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Thread: Mixing of oils.

  1. #1
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    Mixing of oils.

    So I have began to do a small amount of research on oils mixing. From what I can gather, at first this was thought that even very small amounts of oil mixing would cause sludge, breakdown, etc. But more recent information from some sources states that slight mixing/contamination of oils is not really an issue. For instance using the same gauge set for poe and pve. Yes poe undergoes hydrolisys a pve does not, but as far as I understand it, the oils themselves do not react in any adverse way to coming in contact with each other. Why then do most manufactures still say not to allow any Cross-contamination at all? My understand that good purging practices with your manifold would be enough and I haven't really seen evidence that using separate gauges and hoses for different oils is necessary. Having a separating hose set for burnouts/dirty systems seems more important than different oils.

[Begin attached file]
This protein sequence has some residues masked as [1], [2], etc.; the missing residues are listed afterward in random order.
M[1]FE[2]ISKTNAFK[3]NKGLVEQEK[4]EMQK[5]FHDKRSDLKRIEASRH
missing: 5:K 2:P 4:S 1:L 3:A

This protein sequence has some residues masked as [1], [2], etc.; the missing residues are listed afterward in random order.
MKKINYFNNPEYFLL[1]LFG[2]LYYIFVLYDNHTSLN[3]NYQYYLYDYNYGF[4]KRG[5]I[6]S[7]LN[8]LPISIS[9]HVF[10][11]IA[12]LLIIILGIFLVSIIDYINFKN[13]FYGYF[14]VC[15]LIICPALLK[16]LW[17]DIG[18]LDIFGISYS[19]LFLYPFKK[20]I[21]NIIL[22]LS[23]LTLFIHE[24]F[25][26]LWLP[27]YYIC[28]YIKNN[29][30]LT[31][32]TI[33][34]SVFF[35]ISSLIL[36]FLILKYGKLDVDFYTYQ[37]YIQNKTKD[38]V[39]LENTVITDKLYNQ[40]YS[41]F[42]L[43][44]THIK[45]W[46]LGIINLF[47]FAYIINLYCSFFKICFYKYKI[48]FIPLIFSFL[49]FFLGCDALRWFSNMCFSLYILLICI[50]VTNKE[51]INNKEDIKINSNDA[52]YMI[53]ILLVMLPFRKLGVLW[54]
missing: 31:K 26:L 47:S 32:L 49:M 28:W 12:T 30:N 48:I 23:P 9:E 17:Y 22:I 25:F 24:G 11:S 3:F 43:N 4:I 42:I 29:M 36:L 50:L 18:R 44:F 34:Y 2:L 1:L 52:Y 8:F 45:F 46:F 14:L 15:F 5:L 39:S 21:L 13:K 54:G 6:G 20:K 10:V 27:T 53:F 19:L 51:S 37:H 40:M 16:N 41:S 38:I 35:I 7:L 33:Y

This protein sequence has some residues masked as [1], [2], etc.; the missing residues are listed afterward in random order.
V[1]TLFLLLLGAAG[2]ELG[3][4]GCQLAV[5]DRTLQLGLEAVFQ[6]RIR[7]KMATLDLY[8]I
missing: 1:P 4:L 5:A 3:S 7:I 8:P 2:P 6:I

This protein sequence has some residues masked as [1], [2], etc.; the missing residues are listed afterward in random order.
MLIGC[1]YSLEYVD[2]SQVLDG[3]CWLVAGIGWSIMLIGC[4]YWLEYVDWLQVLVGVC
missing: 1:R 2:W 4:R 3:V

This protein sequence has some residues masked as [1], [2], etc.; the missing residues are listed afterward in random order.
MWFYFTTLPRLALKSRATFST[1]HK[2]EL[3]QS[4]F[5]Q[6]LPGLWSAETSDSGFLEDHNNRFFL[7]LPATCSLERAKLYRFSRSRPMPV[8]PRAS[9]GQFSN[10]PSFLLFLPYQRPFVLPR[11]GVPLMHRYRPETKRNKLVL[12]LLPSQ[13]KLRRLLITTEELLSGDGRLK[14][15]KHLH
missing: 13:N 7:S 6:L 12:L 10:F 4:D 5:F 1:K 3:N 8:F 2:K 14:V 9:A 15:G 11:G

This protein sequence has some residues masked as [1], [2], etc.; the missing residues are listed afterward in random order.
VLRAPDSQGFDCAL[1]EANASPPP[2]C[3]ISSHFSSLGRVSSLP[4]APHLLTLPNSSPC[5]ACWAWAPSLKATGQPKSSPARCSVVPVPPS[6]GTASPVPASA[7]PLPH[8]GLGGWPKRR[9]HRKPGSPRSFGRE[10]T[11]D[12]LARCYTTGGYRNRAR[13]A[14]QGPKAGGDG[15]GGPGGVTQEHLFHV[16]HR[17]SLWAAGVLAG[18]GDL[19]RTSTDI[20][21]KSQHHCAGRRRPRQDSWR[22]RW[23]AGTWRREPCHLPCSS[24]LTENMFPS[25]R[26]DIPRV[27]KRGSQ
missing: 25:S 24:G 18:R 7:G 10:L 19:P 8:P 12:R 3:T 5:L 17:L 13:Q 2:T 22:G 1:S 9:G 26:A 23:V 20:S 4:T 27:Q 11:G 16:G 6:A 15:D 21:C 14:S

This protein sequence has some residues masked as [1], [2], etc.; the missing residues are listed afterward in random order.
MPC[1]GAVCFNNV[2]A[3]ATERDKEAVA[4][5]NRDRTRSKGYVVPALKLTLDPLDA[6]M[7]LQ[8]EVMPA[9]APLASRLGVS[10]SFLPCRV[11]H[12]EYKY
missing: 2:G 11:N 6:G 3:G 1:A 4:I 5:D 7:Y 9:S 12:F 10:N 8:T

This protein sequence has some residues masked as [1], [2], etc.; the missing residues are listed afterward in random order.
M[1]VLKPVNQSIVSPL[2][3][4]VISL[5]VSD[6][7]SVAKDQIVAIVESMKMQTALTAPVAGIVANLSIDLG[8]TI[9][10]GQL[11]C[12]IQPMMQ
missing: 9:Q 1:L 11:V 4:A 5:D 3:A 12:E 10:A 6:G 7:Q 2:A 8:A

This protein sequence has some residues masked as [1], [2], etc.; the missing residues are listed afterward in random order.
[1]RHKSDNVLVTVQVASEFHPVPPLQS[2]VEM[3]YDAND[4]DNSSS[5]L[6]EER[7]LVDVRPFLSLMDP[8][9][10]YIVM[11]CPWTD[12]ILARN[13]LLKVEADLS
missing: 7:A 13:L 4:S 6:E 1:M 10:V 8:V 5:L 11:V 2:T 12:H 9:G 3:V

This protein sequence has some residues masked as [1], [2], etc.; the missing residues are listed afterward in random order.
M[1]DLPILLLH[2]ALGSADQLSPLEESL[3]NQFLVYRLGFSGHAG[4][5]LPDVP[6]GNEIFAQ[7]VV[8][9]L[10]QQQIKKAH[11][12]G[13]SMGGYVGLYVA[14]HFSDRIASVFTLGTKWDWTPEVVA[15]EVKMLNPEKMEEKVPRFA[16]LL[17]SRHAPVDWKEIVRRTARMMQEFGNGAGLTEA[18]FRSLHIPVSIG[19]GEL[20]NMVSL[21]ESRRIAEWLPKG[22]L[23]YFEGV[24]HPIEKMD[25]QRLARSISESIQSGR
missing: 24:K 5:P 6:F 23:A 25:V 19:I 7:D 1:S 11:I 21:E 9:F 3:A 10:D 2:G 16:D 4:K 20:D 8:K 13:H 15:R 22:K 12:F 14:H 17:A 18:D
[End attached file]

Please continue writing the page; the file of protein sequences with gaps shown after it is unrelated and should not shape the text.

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    What sources? I remember the original rule of 95% poe vs 5% mineral.

    A seperate set of gauges for burnouts?? Please explain? I use F/D in line on burnouts.

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    The issue of “mixing oils” has nothing to do with the oil. It has to do with converting from one refrigerant to another when the new refrigerant requires a different oil. The concern is if there is too much of the previous oil in the system, the oil may not travel through the lines properly and return to the compressor in a timely manner. Sure, there could be a chemical compatibility issue between the different types or brands of oils, but we really haven’t seen that issue.
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    It seems to me that rather than the manufacturers (I am currently going through some manufacturers training) placing an emphasis on never ever mixing oil (they recommend completely separate gauges for ea H type of oil) it would make more sense to emphasize making sure contaminates from a burnout or known system that was contaminated.